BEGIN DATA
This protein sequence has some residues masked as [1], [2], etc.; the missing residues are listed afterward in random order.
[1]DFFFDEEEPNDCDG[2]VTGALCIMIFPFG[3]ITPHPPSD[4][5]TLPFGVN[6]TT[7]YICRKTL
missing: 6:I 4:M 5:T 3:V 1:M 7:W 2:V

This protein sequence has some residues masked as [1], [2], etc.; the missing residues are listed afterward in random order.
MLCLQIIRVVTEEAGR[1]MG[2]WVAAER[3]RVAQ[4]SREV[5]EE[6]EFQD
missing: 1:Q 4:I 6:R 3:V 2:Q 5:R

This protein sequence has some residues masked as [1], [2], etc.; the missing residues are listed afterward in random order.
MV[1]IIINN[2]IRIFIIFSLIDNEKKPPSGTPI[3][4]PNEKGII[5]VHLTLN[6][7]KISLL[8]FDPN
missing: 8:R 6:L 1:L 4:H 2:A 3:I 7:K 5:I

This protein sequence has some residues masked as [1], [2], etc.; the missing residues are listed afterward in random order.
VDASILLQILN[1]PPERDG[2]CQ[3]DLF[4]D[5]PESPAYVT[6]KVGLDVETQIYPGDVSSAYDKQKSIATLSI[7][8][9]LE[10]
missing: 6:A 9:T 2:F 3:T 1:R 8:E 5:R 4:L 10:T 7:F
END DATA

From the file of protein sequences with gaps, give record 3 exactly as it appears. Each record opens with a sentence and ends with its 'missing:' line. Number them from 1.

This protein sequence has some residues masked as [1], [2], etc.; the missing residues are listed afterward in random order.
MV[1]IIINN[2]IRIFIIFSLIDNEKKPPSGTPI[3][4]PNEKGII[5]VHLTLN[6][7]KISLL[8]FDPN
missing: 8:R 6:L 1:L 4:H 2:A 3:I 7:K 5:I